Don’t: Buy in to any promises of guaranteed ranks or instant results.


Any company that claims it will get you the number one spot on Google is lying to you and you need to scrub out their contact information right away. Any company that guarantees a specific ranking by a certain date is likewise lying to you. SEO is highly variable based on your industry, your foundation, your audience and your competition. There are no guarantees.

Do: Learn the basics of SEO and ask intelligent questions.

Do you know what a backlink profile is? Do you understand the basics of geotargeting? Do you know why artificially inflated traffic numbers aren’t beneficial? Do you know what’s the most important part of SEO today? It’s a good idea to learn the basics of SEO before you start looking for a company to do it all for you. For one thing, you may find you have a knack for the industry and that you can do it yourself after all. For another, you want to be able to hold an intelligent discussion with your SEO company. Knowing the basics will also help you spot if a company is trying to give you the runaround. Google actually provides a very good starting guide.

Don’t: Give your SEO firm nothing to go on.

One of those questions above, the one about the most important part of SEO, is content. Running a blog and filling it with content related to your industry is going to be imperative. That means you’re either going to need to produce a lot of content in-house, or you’re going to need to work with your SEO company to produce content. If you’re relying on your SEO company or their writers, you need to give them something to go on. Remember, they aren’t familiar with your company, your history, your stances on industry issues or the current happenings in your industry, any more than you’re familiar with SEO or content writing as an industry.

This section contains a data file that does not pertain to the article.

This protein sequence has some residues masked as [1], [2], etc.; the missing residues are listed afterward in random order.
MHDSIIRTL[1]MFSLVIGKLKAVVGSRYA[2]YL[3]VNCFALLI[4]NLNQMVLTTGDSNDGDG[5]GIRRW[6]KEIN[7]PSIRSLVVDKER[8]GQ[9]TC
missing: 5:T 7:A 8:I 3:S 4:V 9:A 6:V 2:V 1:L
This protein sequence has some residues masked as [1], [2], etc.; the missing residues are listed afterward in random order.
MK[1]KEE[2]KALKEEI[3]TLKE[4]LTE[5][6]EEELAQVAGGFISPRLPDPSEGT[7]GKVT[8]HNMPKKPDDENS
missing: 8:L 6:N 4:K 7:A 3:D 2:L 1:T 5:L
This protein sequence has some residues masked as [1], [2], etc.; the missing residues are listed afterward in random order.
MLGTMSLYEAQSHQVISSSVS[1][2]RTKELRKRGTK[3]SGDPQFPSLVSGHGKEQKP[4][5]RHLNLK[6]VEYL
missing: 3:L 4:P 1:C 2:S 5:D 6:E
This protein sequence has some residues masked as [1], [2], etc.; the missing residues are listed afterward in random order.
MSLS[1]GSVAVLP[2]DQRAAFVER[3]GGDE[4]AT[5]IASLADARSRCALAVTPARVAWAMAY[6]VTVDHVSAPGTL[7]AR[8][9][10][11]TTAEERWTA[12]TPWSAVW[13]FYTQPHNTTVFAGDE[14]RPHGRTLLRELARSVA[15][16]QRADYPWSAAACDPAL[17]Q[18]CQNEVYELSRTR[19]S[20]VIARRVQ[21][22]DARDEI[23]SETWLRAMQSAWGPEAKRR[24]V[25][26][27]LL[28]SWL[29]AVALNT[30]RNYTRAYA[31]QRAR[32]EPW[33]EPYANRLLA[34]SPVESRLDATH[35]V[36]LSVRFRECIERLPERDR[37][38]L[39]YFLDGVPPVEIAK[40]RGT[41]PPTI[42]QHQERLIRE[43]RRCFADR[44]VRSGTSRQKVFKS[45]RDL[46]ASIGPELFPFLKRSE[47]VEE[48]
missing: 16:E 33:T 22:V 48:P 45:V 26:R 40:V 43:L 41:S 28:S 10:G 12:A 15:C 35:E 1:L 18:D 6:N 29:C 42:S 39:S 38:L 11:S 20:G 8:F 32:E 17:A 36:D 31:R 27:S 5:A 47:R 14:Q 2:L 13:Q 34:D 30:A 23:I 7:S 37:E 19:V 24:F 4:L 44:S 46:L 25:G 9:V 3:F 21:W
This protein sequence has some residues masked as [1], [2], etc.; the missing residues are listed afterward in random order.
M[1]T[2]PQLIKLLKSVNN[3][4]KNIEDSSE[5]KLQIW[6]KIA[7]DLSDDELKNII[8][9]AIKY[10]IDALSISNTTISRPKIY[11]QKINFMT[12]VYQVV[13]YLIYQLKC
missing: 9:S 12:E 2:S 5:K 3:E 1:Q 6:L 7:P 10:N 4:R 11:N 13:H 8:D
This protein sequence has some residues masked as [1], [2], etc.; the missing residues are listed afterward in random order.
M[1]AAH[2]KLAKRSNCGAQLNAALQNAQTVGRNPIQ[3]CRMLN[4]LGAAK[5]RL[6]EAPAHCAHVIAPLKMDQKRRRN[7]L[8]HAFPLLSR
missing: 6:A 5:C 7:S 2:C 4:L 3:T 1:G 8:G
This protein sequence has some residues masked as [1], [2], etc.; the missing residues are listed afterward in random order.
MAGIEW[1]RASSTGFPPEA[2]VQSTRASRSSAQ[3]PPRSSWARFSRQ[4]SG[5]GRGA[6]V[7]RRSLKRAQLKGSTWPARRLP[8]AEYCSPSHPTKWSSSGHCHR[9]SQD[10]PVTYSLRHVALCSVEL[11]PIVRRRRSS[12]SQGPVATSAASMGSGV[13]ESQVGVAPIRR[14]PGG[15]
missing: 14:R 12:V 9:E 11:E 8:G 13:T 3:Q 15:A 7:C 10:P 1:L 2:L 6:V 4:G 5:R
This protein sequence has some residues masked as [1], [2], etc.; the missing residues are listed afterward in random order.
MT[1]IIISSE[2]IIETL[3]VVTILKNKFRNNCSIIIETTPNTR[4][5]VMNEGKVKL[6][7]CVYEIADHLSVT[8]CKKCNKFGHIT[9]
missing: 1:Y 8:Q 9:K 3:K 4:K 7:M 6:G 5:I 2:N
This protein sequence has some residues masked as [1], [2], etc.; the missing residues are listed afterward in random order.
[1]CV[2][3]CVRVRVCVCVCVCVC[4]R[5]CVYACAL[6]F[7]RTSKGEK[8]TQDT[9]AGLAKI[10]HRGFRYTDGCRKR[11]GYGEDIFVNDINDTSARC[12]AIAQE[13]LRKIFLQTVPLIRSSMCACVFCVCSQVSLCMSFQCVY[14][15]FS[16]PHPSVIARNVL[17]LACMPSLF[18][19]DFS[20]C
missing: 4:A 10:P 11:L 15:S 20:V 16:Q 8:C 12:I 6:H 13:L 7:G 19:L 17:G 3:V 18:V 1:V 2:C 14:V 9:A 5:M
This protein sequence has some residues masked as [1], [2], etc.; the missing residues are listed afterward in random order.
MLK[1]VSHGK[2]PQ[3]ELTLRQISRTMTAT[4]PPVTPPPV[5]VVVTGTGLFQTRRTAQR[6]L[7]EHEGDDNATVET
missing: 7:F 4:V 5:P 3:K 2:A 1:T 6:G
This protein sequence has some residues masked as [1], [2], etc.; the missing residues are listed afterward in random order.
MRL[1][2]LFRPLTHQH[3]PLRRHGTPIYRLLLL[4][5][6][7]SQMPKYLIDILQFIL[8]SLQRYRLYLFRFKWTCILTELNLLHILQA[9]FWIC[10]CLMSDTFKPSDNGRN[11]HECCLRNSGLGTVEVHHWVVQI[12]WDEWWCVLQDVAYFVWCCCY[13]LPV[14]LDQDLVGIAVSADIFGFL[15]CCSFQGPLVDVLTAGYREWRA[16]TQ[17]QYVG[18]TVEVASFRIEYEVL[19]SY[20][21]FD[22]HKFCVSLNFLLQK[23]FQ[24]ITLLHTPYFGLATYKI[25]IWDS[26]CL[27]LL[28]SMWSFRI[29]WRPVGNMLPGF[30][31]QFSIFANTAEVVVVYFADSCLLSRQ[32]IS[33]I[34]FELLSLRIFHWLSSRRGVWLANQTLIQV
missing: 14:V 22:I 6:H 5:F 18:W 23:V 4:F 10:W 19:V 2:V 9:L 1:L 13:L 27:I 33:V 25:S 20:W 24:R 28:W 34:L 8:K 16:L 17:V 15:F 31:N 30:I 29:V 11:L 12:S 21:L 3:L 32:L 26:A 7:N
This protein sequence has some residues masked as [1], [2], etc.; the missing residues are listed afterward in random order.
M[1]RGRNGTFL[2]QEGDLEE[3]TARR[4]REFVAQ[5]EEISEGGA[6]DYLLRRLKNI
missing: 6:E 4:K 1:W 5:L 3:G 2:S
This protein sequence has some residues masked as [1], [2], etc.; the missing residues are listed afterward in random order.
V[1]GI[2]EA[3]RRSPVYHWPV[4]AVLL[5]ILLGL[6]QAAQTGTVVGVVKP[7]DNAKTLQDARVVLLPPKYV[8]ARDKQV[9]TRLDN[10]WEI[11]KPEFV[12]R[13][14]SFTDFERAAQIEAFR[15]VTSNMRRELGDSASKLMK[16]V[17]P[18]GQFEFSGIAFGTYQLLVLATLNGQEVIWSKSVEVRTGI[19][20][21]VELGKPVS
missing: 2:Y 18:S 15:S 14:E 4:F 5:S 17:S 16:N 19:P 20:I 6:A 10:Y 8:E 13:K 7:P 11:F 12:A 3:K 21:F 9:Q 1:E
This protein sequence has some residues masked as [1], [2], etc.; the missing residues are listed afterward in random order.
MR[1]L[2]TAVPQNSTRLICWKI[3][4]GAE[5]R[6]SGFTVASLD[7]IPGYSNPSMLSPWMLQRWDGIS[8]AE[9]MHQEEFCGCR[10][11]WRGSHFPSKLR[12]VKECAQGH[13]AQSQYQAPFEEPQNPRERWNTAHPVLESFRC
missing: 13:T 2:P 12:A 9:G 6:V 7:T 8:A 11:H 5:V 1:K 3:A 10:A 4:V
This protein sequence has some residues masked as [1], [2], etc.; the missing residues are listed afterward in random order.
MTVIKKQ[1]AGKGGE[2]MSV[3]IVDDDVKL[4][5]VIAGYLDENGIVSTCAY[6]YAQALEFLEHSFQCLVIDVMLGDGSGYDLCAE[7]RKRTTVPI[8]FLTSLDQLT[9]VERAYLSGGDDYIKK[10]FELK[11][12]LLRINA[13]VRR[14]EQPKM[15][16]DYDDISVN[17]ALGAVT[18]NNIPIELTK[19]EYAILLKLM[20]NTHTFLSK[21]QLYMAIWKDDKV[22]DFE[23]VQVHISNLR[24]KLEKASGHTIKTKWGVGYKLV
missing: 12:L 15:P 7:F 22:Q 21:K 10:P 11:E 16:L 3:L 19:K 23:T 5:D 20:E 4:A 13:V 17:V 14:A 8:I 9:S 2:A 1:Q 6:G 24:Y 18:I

Do: Be prepared to redesign your site for best effect.


Part of a good SEO plan is having a good foundation, from your web host to your site design. Before you can have compelling content, you need a compelling site. Unfortunately, many businesses encounter an issue with this step, either because they paid a lot for their current design or they’re really attached to what isn’t very functional. You may not need a redesign, but you should be prepared in case one is called for.

Don’t: Assume your company will do everything for you.

An SEO firm is not a fire and forget solution to your web presence. Yes, they can handle a lot. Determine what the relationship you’re going to have with them will be, and what you’re going to handle. Some will deal with your social media profiles; some won’t. Some will handle upkeep and maintenance on your ecommerce pages; others won’t. Some will work in reputation management, some refuse to touch it. Understand what they do and what they don’t, so you don’t rely on them to do something they were never going to do in the first place.

Written by Mitchell Wright

Mitchell Wright

Mitchell loves all aspects of Internet marketing and have been involved with everything from ORM to SEO to video and affiliate marketing. He currently works with bloggers to increase their ad revenue.